A Poet Sharing his Truth

Story/Video posted December 7, 2015 in News by Megan Caldwell



UNIVERSITY PARK -- Davon Clark, a junior in Secondary Education in English writes a thousand words a day.

Clark says his goal is to write the truth.

“We are very encouraged to kind of hide things and sugar coat things, so they are a little more palatable,” Clark said. “I have always been a straight forward person, so poetry gave me a way to do that.”

Clark believes writing poetry is the best way to start a conversation, especially with those who might have the same thoughts, but are afraid to share.

The poems Clark writes are not always easy to here and sometimes he is afraid of what people say.

One of Clark’s poem, titled “Sit Tight” talks about his personal experiences with education. He shares in the poem how he feels if you are not a Christian, suburban white male from a middle or upper class family then the system is skewed against you.

“The spoken word is a personal showcase of you, personally, and judgment comes from that,” Clark said.

He shares his frustrations in the poem because even though he is willing to dedicate his life to educating others, education won’t give him something in return.

“The poem was my first angry poem – being a black male, at a predominately white campus,” Clark said.

Davon Clark prepares for his performance of "Sit Tight" at the Penn State W.O.R.D.S. Slam Series. Photo by Megan Caldwell

Even though the voices in the back of his mind tell him people may not like what he writes, Clark reminds himself that everyone’s opinion is valid just as much as his.

Clark said he writes his poems so he can “spit” them, a vernacular term used to describe performing slam poetry.  It is similar to rapping but with no music.

“It’s a way to get your total body and mind into it,” Clark said.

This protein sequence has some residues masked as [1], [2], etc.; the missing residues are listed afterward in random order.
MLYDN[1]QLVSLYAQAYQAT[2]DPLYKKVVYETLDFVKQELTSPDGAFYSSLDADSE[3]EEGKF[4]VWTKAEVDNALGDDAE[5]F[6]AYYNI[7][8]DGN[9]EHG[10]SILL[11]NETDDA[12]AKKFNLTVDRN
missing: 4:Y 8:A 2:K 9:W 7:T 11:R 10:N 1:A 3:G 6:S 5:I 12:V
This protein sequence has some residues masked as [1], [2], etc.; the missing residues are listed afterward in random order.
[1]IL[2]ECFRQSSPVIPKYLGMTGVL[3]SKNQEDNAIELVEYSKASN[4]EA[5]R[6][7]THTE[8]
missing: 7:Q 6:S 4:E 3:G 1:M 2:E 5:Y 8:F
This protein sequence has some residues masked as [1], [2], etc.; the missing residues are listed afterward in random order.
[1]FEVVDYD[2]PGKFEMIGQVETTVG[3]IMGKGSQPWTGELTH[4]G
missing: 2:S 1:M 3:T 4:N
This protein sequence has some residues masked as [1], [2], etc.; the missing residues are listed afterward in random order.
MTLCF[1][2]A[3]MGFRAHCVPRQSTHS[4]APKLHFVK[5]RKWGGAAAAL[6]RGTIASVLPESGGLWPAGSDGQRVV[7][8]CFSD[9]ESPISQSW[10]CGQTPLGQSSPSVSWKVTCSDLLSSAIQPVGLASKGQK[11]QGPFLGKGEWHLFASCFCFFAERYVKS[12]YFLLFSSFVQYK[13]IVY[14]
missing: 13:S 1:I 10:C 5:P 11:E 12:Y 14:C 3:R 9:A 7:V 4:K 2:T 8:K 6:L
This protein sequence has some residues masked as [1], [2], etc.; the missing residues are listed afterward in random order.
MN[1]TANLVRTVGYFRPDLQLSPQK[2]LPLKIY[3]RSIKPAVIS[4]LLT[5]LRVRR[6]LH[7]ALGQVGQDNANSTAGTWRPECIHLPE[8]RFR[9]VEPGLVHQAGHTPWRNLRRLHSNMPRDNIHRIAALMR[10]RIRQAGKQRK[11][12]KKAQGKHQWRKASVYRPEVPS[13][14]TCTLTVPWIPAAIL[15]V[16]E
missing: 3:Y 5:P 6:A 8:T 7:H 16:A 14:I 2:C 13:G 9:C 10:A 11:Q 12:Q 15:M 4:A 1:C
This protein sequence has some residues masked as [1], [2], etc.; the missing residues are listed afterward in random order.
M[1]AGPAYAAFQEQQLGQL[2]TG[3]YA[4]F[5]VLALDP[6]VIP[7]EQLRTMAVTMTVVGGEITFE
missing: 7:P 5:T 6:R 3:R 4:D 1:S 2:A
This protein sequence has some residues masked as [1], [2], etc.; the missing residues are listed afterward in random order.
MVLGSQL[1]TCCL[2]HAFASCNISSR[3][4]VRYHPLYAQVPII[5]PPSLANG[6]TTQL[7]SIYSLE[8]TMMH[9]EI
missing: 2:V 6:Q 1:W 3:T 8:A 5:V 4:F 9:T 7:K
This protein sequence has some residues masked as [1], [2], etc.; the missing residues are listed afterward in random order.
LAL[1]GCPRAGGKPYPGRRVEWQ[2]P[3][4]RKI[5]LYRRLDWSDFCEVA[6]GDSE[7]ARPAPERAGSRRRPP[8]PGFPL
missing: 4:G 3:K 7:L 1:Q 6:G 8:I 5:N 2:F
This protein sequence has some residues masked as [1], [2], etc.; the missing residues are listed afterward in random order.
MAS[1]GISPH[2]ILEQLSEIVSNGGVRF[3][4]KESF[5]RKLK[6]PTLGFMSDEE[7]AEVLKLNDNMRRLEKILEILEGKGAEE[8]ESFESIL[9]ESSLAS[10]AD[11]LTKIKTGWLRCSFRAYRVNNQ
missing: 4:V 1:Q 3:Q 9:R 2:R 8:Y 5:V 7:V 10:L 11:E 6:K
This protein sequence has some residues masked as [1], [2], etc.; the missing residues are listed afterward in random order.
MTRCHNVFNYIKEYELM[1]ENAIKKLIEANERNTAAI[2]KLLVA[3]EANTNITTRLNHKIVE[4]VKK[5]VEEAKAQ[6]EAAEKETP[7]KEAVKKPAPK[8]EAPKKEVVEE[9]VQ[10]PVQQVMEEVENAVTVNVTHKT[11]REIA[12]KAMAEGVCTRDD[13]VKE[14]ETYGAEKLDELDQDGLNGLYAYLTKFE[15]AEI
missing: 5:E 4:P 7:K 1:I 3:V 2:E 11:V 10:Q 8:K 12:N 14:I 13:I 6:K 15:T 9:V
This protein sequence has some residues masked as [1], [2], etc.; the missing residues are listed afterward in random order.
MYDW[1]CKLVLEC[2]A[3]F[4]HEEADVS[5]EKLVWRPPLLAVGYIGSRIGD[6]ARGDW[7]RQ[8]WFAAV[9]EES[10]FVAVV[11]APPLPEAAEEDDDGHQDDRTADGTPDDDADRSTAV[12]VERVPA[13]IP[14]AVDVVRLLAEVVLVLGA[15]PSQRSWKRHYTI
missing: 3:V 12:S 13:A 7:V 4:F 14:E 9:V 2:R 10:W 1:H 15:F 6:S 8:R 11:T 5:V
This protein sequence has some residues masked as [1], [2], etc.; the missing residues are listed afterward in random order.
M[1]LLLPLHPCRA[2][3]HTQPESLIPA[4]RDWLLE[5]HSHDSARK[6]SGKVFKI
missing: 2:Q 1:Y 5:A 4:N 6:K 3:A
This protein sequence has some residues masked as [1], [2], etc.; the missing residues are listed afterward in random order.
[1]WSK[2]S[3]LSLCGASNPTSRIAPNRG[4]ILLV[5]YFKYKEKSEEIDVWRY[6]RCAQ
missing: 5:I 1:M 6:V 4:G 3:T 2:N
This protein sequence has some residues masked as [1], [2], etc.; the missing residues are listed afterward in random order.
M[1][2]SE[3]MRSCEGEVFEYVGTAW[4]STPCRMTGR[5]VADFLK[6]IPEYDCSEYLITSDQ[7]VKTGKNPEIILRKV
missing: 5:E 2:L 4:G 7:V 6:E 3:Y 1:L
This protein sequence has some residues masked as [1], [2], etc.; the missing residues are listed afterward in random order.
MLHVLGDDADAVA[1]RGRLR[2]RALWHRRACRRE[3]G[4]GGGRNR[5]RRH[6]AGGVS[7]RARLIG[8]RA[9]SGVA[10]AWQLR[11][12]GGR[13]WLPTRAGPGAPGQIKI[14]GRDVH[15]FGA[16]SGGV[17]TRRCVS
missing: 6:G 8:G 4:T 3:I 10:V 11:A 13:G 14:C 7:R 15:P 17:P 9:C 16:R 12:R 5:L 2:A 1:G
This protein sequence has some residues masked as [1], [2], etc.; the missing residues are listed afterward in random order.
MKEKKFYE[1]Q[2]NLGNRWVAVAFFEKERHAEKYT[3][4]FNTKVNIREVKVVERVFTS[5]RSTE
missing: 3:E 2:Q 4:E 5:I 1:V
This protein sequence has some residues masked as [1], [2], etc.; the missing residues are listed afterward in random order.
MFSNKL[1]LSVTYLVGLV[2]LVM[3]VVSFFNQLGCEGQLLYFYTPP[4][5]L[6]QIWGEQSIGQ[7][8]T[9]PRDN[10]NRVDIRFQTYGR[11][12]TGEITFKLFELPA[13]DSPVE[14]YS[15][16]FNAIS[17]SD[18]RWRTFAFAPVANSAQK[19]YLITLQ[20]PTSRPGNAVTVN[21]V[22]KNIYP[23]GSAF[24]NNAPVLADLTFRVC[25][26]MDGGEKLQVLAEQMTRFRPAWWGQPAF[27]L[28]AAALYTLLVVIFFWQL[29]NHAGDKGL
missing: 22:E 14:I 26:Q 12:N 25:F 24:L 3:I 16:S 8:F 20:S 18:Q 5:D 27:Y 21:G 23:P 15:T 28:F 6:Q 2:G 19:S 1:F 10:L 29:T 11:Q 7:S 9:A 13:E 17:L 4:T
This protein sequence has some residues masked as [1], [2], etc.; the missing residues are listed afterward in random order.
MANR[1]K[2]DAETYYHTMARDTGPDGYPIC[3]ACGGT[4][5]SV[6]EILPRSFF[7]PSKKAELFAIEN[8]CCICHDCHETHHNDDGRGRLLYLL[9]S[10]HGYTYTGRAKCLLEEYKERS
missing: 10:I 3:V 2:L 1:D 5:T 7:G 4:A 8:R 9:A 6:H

When he writes his poems, he doesn’t decide what the rhythm is until he stands up and starts to perform. For him, he says performing slam poetry is all about what he is feeling at the time.

When he is not writing poetry, Clark is a member of the Penn State Club Wrestling team. 

"Its like fighting without the 'I hate you' kind of thing." Clark said. 

The chalkboards in 105 Forum set the scene for the Slam Series Finals. Photo by: Megan Caldwell

Clark “spits” with Penn State W.O.R.D.S. – Writers Organizing to Represent Diverse Stories.

The group performs at campus events and recently held their first Slam Series. The Slam Series was a campus wide search to form a competitive team to compete against other universities.

Clark made the team. 

One day Clark would like to use slam poetry as a way to travel.

“I feel like God is using poetry as a way to kind of like speak and preach,” Clark said. “Not to say I am quoting Bible verses every line or something, but telling the truth, we aren’t used to that.”

His First Poem

Clark describes the first poem he ever wrote and the special person he wrote it for.